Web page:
Instead, when the season began, we saw the same floor slappin', slobber sprayin', trash talkin', wild eyed. cant-stand-him have-to-love-him Quinn Cook, still slapping' chests & dishin' dimes
Two days before Duke's opening game, Cook spoke to the media and then got up to leave the room.
He turned back and asked a question of his own to the reporters in the room. "Do y'all like my new haircut?" he asked.
Cook, who has had a closely cropped do for his first two years as a Blue Devil, is letting his hair grow out, a decision that the room assured him was a good look.
The longer locks were supposed to be the least of the changes Cook faced in the 2013-14 season.
Now an upperclassman, with a year starting at point guard under his belt, Cook had every reason to believe that the Blue Devils would be his team this year.
Instead, coach Mike Krzyzewski informed the team that, in order to take full advantage of Hood's and Parker's talents, the rest of the roster would take on a supporting role.
"I'm just playing off the ball more," Cook said. "When Jabari or Rodney gets it, my job is to get out (on the break), because I'm a shooter. They can hit me for the shot. That's really the biggest thing coach wants me to do. if those two guys get it, they want me to go."
Cook as a shooter seemed to be a stretch. He shot just .416 last year. Only two Blue Devils shot worse, and one of them was Marshall Plumlee, who made just one of eight shots as an oft-injured freshman.
In addition, Cook is built to be a point guard. At six-feet even, his decision to grow out his hair may have been, in part, to add an extra inch or two to make him look more like a wing.
Plus, it's not what Cook has done all of his life. "I've always had the ball," he said.
While deferring more often and giving up custody of the ball would be tough on any floor general, Cook has said all the right things. "I like it better this way," he said. "It makes my job a lot easier, because those guys can create opportunities for everybody else. So it's fun."
He used the phrase "it's been tough" no less than five times in his brief press conference.
Coach K also appears to be using the tough love approach with his point guard. On the first day of practice in late September, Krzyzewski first compared Cook's role to that of Chris Paul on the Olympic team. "LeBron, Kobe, and Carmelo don't want to watch him dribble," he said. "Quinn Cook's role changes. He's not going to be your conventional point guard, just coming down and running the offense. That's not going to be what it is. We're not going to run the offense like that."
A few minutes later, Krzyzewski was asked if Cook was ready for the new role.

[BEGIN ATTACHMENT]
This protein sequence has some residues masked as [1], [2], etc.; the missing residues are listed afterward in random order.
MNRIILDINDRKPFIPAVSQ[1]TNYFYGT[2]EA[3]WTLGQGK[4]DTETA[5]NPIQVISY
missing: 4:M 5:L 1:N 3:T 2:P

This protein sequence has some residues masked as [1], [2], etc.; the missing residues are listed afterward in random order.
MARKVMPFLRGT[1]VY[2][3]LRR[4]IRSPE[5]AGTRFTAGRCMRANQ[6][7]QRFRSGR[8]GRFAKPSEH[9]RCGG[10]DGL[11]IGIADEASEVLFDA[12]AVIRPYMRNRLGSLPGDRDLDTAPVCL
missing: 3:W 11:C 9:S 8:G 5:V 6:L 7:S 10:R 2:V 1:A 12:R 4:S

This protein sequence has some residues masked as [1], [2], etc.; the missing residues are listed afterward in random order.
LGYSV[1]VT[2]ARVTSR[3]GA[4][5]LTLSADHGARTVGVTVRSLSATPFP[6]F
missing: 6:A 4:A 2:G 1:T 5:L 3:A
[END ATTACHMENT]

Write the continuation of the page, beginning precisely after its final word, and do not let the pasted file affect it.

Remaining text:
"You're going to interview him," he said. "You should always ask the kid, ‘Are you ready?' I'd be interested in his response. You're supposed to be ready. You're responsible. That's what you're supposed to do."
"We're not going to be really good unless we own it, take responsibility, and act like we're men," Krzyzewski continued. "No excuses. Just go after it."
If early returns are any indication, Cook has accepted the challenge. He played 34 minutes in the opener, more than any other Blue Devil, and made 7 of 9 shots, including 3 of 5 from 3-point range. His 21 points were one shy of Hood and Parker's team-leading total.
But the most impressive part of Cook's contribution to Duke's 111-77 win over Davidson may have been his role in the offense. Turns out, the change may not be as seismic as initially promised.
Cook brought the ball up court and ran the plays on Duke's first six possessions of the game, all of which ended with made shots. Twice in that game-opening spurt, Parker pulled down defensive rebounds, and the Blue Devils went off to the races. Both times, Parker gave up the ball to Cook before the two teammates passed halfcourt.
When the night ended, Cook had 8 assists, setting up one out of every shots Duke made while he was in the game, and 0 turnovers.
Cook also had just one personal foul, earning a personal victory in his other big adjustment at the start of the season. Officials are calling hand checking this season, a rules change that led to marathon, foul-filled exhibition games across the country.
Cook shrugged off the impact of the new rule, however. "It's been tough," he admitted, "but you've just got to stay focused on what the goal is at hand. If the rules change to where you can't put the pressure you want to put on, you've got to adjust ... You've got to use it to your advantage."
One game into the season, the advantage is all Cook's.